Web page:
Left: Surveillance video from the night of the incident. Right: Kathryn Knott

Left: Surveillance video from the night of the incident. Right: Kathryn Knott

Kathryn Knott’s defense: Witnesses blame ‘aggressive’ victims for escalating conflict

Statements changed, nobody recalled a gay slur, and one “didn’t know if” her later jaw pain “was a cavity or related to” the beating.

Patrick Conly says he was randomly attacked.

The Archbishop Wood graduate who was out in Center City more than a year ago said after a scuffle ensued between one of his friends and a gay couple, he was thrown to the ground and hit in the face. Another woman in the group testified that she was punched in the face with a closed fist by one of the men who prosecutors have said is a victim in the case.

“We were attacked out of nowhere,” Conly testified Monday. “It was never 15 on two.”

That testimony doesn’t jibe with what prosecutors have been trying to prove since Thursday. Earlier Monday, they rested their case against Kathryn Knott, a 25-year-old from Bucks County who was with a group of friends the night a gay couple was brutally beaten in Center City Philadelphia on Sept. 11, 2014. One of the victims needed his jaw wired shut; the jury earlier saw bloodstained clothing worn by the men.

Two of Knott’s co-defendants, Philip R. Williams, 25, and Kevin J. Harrigan, 27 — agreed in October to a plea deal that kept them both out of prison, but Knott declined an offered deal and elected to go to trial, which began Thursday.

The case garnered national attention after a video circulated of the group of about 15 friends, who had walked from the La Viola restaurant and eventually got into some sort of altercation with Zachary Hesse and Andrew Haught, a gay couple walking in the area of 16th and Chancellor streets. After the video was circulated, Twitter users pounced and attempted to name those who were involved, though a detective Monday testified that social media’s role in solving the case was overstated.

Hesse and Haught testified last week that they were beaten by members of this group of about 15 people. Hesse had two black eyes. Haught suffered two broken cheekbones, had a large laceration down his face that will leave a scar and had to have his jaw wired shut for eight weeks.

Both Hesse, Haught and neutral eyewitnesses testified that members of the group used gay slurs when addressing them. Haught said he remembered Knott specifically screaming “faggot.”

Of those who testified, Hesse, whom Knott is alleged to have hit in the face, could not initially identify her in a photo array just days after the incident. But Haught, who was more severely injured in the assault, did positively identify Knott, as did an eyewitness who also testified.

However, four of Knott’s friends who testified Monday — Conly, Elizabeth Foley, John McCabe and Taylor Peltzer — said they didn’t hear anyone using a gay slur, and each said they didn’t see Knott touch anyone.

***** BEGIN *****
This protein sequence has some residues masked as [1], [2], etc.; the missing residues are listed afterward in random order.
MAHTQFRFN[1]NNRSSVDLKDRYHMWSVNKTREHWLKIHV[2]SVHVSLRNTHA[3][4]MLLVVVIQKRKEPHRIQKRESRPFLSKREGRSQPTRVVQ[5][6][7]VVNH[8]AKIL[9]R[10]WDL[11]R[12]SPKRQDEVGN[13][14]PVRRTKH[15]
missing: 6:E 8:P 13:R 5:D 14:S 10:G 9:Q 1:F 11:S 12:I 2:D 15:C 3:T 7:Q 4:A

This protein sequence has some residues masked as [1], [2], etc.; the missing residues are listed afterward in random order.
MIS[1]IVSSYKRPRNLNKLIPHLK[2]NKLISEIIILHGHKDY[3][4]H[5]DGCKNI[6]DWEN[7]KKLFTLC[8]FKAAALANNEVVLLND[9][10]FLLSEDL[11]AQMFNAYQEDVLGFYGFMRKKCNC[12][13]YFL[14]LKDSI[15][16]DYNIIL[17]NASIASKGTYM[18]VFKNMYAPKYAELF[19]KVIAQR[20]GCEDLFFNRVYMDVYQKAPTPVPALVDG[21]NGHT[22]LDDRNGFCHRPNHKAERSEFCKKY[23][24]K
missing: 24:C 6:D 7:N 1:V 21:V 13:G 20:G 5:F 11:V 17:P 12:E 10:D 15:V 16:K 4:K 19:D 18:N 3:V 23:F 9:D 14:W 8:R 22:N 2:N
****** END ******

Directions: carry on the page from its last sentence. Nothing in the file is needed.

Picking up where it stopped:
In fact, Conly said that after an initial altercation in which victims Hesse and Haught were the “aggressive” ones, Hesse threw Conly to the ground and then hit him in the face. When Assistant District Attorney Mike Barry stepped up for the cross examination, he asked why Conly’s statement to police didn’t include mention that he had been thrown to the ground.

Conly said he told police at Central Detectives that he was thrown to the ground by Hesse, but it somehow didn’t make it into his own signed statement. Peltzer later testified that the first thing she saw in the argument was one of her friends being thrown to the ground, though she twice named a different friend who was not Conly.

In addition, Peltzer, who can be seen on shaky cell phone video recorded by Foley, said Haught — the other named victim in the case — hit her in the face with a closed fist, prompting Williams to charge at Haught and deliver the blow that broke his face. There’s no video of any punching occurring, but Peltzer said she was hit after offering to help one of the victims find his lost glasses.

Peltzer said that despite being hit in the face by a man, she didn’t call 911 and instead left with her group of friends and walked to Tir Na Nog, where the majority of them had another drink and stayed for about 30 to 40 minutes.

As to why she didn’t call 911 after she was hit in the face by Haught, Peltzer responded “I was in shock and I was petrified.”

When asked if she sought any medical treatment for the closed fist punch in the cheek, she testified that some time after the incident she visited the dentist because she was having pain in her mouth and back teeth that she thought might have been related to the Sept. 11 incident.

Assistant District Attorney Allison Ruth pressed her on the medical care, and Peltzer said she was at the dentist for four hours having work done but couldn’t recall what was actually done to her mouth. She said she “didn’t know if it was a cavity or related to this.”

Knott’s defense attorney Louis Busico, of Newtown, asked each of his witnesses who testified today and none said that they saw Knott punching or hitting anyone, and each claimed she was an innocent bystander to the event as it unfolded.

All four of the witnesses also testified that no one contacted police even after they were made aware via news reports that Haught was hospitalized with broken cheekbones. Instead, each of the them hired an attorney only after they appeared on the news several days later in surveillance video. Their attorneys then contacted police and set up interviews.

The trial will begin again at 9 a.m. Tuesday morning as the defense continues to present its case.

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